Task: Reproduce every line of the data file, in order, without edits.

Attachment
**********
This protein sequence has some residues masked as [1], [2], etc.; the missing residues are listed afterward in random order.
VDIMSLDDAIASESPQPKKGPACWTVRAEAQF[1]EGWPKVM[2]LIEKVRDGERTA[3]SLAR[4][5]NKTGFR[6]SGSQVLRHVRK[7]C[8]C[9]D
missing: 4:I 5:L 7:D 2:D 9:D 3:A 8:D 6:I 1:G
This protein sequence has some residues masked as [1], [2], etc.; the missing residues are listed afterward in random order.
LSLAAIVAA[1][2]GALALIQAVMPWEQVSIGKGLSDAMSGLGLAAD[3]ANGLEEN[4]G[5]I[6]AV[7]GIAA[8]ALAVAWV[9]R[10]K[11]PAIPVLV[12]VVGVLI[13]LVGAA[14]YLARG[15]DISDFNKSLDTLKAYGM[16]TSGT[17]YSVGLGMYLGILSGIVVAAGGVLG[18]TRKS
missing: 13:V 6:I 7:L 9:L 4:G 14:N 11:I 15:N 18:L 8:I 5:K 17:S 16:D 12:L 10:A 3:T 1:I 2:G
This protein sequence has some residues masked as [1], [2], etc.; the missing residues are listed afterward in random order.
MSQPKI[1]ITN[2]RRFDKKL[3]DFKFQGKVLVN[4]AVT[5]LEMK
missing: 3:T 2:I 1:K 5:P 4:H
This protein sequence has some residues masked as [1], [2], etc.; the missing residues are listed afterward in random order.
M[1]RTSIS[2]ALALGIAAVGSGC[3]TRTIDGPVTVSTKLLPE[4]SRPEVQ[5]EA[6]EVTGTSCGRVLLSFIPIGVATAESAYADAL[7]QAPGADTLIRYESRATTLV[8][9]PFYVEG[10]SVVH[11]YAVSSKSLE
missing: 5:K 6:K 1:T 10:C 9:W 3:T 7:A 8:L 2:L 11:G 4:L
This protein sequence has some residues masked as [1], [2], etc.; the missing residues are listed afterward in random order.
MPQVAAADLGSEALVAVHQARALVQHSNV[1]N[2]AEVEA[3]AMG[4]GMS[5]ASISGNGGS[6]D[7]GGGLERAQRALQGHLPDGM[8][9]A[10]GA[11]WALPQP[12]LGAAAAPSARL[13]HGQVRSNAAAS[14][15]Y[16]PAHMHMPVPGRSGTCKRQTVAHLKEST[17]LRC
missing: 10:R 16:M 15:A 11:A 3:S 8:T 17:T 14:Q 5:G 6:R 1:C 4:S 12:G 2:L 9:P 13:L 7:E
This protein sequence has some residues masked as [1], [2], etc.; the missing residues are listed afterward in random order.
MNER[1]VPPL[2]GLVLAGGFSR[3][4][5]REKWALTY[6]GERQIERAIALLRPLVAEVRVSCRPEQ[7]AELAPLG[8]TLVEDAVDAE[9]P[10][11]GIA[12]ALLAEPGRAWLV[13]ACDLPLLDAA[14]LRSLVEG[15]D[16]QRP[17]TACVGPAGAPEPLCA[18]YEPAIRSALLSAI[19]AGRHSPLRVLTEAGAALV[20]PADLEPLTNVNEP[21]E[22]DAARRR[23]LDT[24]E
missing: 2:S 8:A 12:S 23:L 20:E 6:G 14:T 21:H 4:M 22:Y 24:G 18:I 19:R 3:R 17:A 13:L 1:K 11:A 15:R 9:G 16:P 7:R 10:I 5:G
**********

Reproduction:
This protein sequence has some residues masked as [1], [2], etc.; the missing residues are listed afterward in random order.
VDIMSLDDAIASESPQPKKGPACWTVRAEAQF[1]EGWPKVM[2]LIEKVRDGERTA[3]SLAR[4][5]NKTGFR[6]SGSQVLRHVRK[7]C[8]C[9]D
missing: 4:I 5:L 7:D 2:D 9:D 3:A 8:D 6:I 1:G
This protein sequence has some residues masked as [1], [2], etc.; the missing residues are listed afterward in random order.
LSLAAIVAA[1][2]GALALIQAVMPWEQVSIGKGLSDAMSGLGLAAD[3]ANGLEEN[4]G[5]I[6]AV[7]GIAA[8]ALAVAWV[9]R[10]K[11]PAIPVLV[12]VVGVLI[13]LVGAA[14]YLARG[15]DISDFNKSLDTLKAYGM[16]TSGT[17]YSVGLGMYLGILSGIVVAAGGVLG[18]TRKS
missing: 13:V 6:I 7:L 9:L 4:G 14:N 11:I 15:N 18:L 8:I 5:K 17:S 16:D 12:L 10:A 3:T 1:I 2:G
This protein sequence has some residues masked as [1], [2], etc.; the missing residues are listed afterward in random order.
MSQPKI[1]ITN[2]RRFDKKL[3]DFKFQGKVLVN[4]AVT[5]LEMK
missing: 3:T 2:I 1:K 5:P 4:H
This protein sequence has some residues masked as [1], [2], etc.; the missing residues are listed afterward in random order.
M[1]RTSIS[2]ALALGIAAVGSGC[3]TRTIDGPVTVSTKLLPE[4]SRPEVQ[5]EA[6]EVTGTSCGRVLLSFIPIGVATAESAYADAL[7]QAPGADTLIRYESRATTLV[8][9]PFYVEG[10]SVVH[11]YAVSSKSLE
missing: 5:K 6:K 1:T 10:C 9:W 3:T 7:A 8:L 2:L 11:G 4:L
This protein sequence has some residues masked as [1], [2], etc.; the missing residues are listed afterward in random order.
MPQVAAADLGSEALVAVHQARALVQHSNV[1]N[2]AEVEA[3]AMG[4]GMS[5]ASISGNGGS[6]D[7]GGGLERAQRALQGHLPDGM[8][9]A[10]GA[11]WALPQP[12]LGAAAAPSARL[13]HGQVRSNAAAS[14][15]Y[16]PAHMHMPVPGRSGTCKRQTVAHLKEST[17]LRC
missing: 10:R 16:M 15:A 11:A 3:S 8:T 17:T 14:Q 5:G 6:R 1:C 4:S 12:G 2:L 9:P 13:L 7:E
This protein sequence has some residues masked as [1], [2], etc.; the missing residues are listed afterward in random order.
MNER[1]VPPL[2]GLVLAGGFSR[3][4][5]REKWALTY[6]GERQIERAIALLRPLVAEVRVSCRPEQ[7]AELAPLG[8]TLVEDAVDAE[9]P[10][11]GIA[12]ALLAEPGRAWLV[13]ACDLPLLDAA[14]LRSLVEG[15]D[16]QRP[17]TACVGPAGAPEPLCA[18]YEPAIRSALLSAI[19]AGRHSPLRVLTEAGAALV[20]PADLEPLTNVNEP[21]E[22]DAARRR[23]LDT[24]E
missing: 2:S 8:A 12:S 23:L 20:E 6:G 14:T 21:H 4:M 22:Y 24:G 18:I 19:R 3:R 17:A 13:L 1:K 11:A 15:R 9:G 16:P 7:R 10:I 5:G